With the View Transitions API landing in Chrome Beta, I took the time to update these demos to the latest API, since there had been several breaking changes while the API was in an experimental state.

I’m pretty happy with how they both turned out — take a look (again, Chrome Canary or Beta only).

Fruit demo (source)

Svelte Summit demo (source)

For the full details of how the fruit list demo works, check out my updated post. The high level overview is that we set up some code in a beforeNavigate callback that starts the transition and resolves it once the navigation completes. We tell the browser which elements should transition together when changing pages by giving them the same view transition name.

The Svelte Summit demo used a similar approach, but had more complex transitions and was a bit trickier (which is why I put off doing a full write-up!) I ran into a few issues where the transitions weren’t happening due to race conditions — the new state was being shown before the transition had a chance to start, so it couldn’t capture the original state.

For instance, I tried to show a back arrow in the header based on which page we were on. This was originally a #if block in the component looking at the current value of $page.url. However, this caused a race condition where the $page store updated before the transition started, causing the back icon to disappear too soon.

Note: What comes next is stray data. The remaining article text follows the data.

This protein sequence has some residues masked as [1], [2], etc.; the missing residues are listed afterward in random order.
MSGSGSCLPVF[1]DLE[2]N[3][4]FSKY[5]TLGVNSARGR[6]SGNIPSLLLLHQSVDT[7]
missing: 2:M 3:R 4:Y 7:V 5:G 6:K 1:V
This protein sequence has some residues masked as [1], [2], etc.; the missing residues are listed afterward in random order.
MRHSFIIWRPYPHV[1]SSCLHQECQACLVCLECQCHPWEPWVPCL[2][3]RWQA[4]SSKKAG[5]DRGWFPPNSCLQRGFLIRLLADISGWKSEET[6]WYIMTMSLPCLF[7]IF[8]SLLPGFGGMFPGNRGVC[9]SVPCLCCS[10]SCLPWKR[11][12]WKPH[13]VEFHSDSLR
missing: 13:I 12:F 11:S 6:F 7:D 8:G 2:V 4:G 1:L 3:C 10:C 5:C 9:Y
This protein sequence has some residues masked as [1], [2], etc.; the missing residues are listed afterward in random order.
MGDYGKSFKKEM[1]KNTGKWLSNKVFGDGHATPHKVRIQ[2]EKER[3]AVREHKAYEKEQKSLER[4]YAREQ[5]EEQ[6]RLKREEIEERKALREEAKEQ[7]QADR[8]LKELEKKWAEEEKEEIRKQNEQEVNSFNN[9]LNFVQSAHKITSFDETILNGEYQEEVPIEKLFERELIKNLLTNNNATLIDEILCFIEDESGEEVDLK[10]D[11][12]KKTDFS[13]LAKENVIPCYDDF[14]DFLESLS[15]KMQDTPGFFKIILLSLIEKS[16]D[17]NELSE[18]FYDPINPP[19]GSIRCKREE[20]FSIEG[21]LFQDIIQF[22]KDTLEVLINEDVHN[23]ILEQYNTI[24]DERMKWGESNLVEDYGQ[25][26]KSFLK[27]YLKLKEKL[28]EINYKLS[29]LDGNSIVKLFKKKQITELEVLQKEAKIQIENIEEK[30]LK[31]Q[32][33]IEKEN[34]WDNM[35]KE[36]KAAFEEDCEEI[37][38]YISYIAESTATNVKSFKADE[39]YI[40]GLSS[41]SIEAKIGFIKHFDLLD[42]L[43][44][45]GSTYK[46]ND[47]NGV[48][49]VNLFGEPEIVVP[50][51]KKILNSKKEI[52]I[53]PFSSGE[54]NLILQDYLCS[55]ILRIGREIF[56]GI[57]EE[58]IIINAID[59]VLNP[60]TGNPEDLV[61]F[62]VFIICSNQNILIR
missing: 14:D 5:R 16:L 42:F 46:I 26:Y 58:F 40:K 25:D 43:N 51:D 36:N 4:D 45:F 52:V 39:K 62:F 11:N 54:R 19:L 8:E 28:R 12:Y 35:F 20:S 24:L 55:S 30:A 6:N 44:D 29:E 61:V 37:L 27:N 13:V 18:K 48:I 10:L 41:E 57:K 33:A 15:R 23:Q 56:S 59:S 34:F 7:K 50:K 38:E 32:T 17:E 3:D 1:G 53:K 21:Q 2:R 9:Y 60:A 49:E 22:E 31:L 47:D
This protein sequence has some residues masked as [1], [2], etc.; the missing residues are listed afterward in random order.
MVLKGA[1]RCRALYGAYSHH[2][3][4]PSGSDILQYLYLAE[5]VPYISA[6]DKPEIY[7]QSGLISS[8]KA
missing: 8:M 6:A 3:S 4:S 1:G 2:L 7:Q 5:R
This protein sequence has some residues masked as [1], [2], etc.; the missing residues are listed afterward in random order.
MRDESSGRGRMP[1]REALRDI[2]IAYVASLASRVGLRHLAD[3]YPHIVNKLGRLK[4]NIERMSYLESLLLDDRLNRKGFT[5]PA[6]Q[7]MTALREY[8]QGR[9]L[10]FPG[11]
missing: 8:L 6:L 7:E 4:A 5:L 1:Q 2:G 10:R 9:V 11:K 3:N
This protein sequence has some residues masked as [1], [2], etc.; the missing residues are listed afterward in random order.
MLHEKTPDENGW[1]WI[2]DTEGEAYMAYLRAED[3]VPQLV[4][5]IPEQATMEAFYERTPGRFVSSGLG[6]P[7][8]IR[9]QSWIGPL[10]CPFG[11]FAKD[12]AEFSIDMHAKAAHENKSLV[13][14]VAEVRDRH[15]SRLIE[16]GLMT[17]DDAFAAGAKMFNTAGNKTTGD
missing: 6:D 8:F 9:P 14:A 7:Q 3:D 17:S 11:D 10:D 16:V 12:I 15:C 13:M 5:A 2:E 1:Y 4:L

Similarly, I had to change how I set view transition names on the video embed and thumbnail elements. Trying to do so via style directives was unpredictable, and sometimes the styles would be applied too late. Instead, I set the style on the transitioning DOM elements manually.

It’s unfortunate that we have to write our components in a less-idiomatic way, but the timing is tricky to get right.

But the worst race condition of the bunch was when I enabled SvelteKit’s preloading. When I did that, the transitions would consistently break — SvelteKit was just changing the page too fast! And there’s no way to tell it to wait to navigate, since beforeNavigate is synchronous.

The only way I could fix it was manually cancelling the navigation and restarting it with goto so the transition had a chance to start. This has some unintended side effects if another listener is checking the navigation type, and also doesn’t work for history traversals (e.g. hitting the back button). It doesn’t work all the time, but it’s much more consistent than before.

if (navigationType === 'link') {
new Promise(res => setTimeout(res, 0)).then(() => goto(to?.url ?? ''));

Here’s the code snippet in context. I’m not happy with the workaround I found for this and want to find a better solution — maybe there’s a better API for SvelteKit to expose here?

Anyway, it was super fun to get back to these demos! I definitely spent a bit more time on them than expected. I love the effect and look forward to this API being implemented by other browsers (still TBD).

Want to find out when I post a new article? Follow me on Mastodon or Twitter or subscribe to my RSS feed. I also have an email newsletter that I'll send out when I post something new, along with anything else I find interesting.

Previous Blog Post: How to git rebase on main without switching branches

Next Blog Post: State of Svelte Livestream